At the October meeting of the fire district board of Directors, Woodburn firefighters, 9-1-1 dispatchers and Woodburn Ambulance Service paramedics came together with a cardiac arrest survivor and his family to celebrate the actions taken that saved his life.
On June 20, 2023, a 78-year-old man was clearing trees and splitting firewood at his home near Gervais when he experienced a sudden cardiac arrest. A friend that was working with him recognized the symptoms and immediately began CPR. The friend took a quick break from chest compressions and ran into the house to alert the victim’s wife who called 9-1-1. He then he went back to the patient to continue CPR until first responders arrived.
9-1-1 call taker Aleisha Adams received the call at METCOM and dispatcher Jayde Stout dispatched first responders less than one minute after the call was received. Adams then stayed on the line with the patient’s wife to gather more information, provide CPR coaching and talk with her until crews arrived.
Minutes later, a crew of Woodburn firefighters and a paramedics from Woodburn Ambulance Service arrived to find an unconscious man with no pulse that was not breathing. Woodburn Ambulance Paramedic Daniel Neazor assumed the role of paramedic in charge and directed Woodburn Fire Paramedics Ryan Johnson and Jorden Jacobucci who immediately began advanced life support treatments. Firefighter Dylan Selleck continued CPR and attached the Lucas device, a tool that automatically delivers chest compressions until the patient’s heart is restarted. Lieutenant Jacobucci gathered patient information, documented the patient treatments and coordinated communications with METCOM. Johnson and Jorden Jacobucci administered drugs to stimulate the heart, inserted a breathing tube to provide oxygen and used a defibrillator to deliver shocks that restarted the patient’s heart. The patient was revived at the scene and was transported to Salem hospital by Woodburn Ambulance Service. The patient was discharged from the hospital two weeks later and has since made a full recovery. He recently returned from a six-day Alaskan cruise with friends and family including his newest grand baby.
Woodburn Fire Chief Joe Budge shared, “It is important to recognize the efforts that saved this man’s life and to celebrate with him and his family. This incident provides a great example of the outstanding coordination, life-saving capabilities and superb medical service that is provided by the area’s dispatchers and first responders that occurs on a daily basis. This incident also highlights the importance of bystander CPR that will sustain the life of a cardiac arrest patient until first responders arrive.”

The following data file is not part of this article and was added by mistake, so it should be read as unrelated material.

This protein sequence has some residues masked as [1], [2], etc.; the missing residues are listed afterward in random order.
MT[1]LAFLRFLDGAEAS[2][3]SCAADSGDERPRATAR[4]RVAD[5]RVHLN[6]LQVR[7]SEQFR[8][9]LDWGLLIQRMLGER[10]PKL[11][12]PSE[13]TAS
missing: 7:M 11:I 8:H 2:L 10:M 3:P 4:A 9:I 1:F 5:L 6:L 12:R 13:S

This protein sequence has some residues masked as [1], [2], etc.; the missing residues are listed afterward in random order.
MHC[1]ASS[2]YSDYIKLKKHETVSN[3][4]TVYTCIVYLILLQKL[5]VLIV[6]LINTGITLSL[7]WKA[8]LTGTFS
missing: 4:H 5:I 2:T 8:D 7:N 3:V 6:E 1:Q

Data from the American Heart Association (AHA) shows that nearly 350,000 people in the United States experience an out-of hospital cardiac arrest every year with only about 10% that survive. The chance of survival increases dramatically when a person trained in CPR is available to provide life sustaining chest compressions within the first few minutes after a cardiac arrest occurs. Bystander CPR is a critical link in the chain of survival with the chance of surviving decreasing by 10% for every minute that passes without chest compressions being performed. The latest CPR performance standard from AHA has eliminated the mouth-to-mouth breathing portion of CPR that has often been a barrier for bystanders to provide CPR to a stranger. In support of the performance standard change, AHA cites studies that show chest compressions alone or “hands only CPR” is effective in sustaining life until first responders arrive.
Woodburn Fire Paramedic Ryan Johnson shared, “Unfortunately bystander CPR does not happen very often. When the heart stops so does the blood that delivers oxygen to vital organs and the brain. Chest compressions keep the blood moving and the brain supplied with oxygen. Cardiac arrest patients that do not receive CPR within the first few minutes rarely survive”. Paramedic Daniel Neazor with Woodburn Ambulance Service added, “The friend who performed CPR is the one who saved this gentleman’s life. When we arrived, we just carried on what he had already started.”
METCOM dispatchers, Woodburn Firefighters and Woodburn Ambulance paramedics are all working together to do their part in the cardiac chain of survival and would like to encourage everyone in the community to learn CPR. The Woodburn Fire District regularly offers CPR classes with tuition assistance provided by local businesses and civic groups.
To learn more or register for a CPR class, go to www.woodburnfire.com/cpr.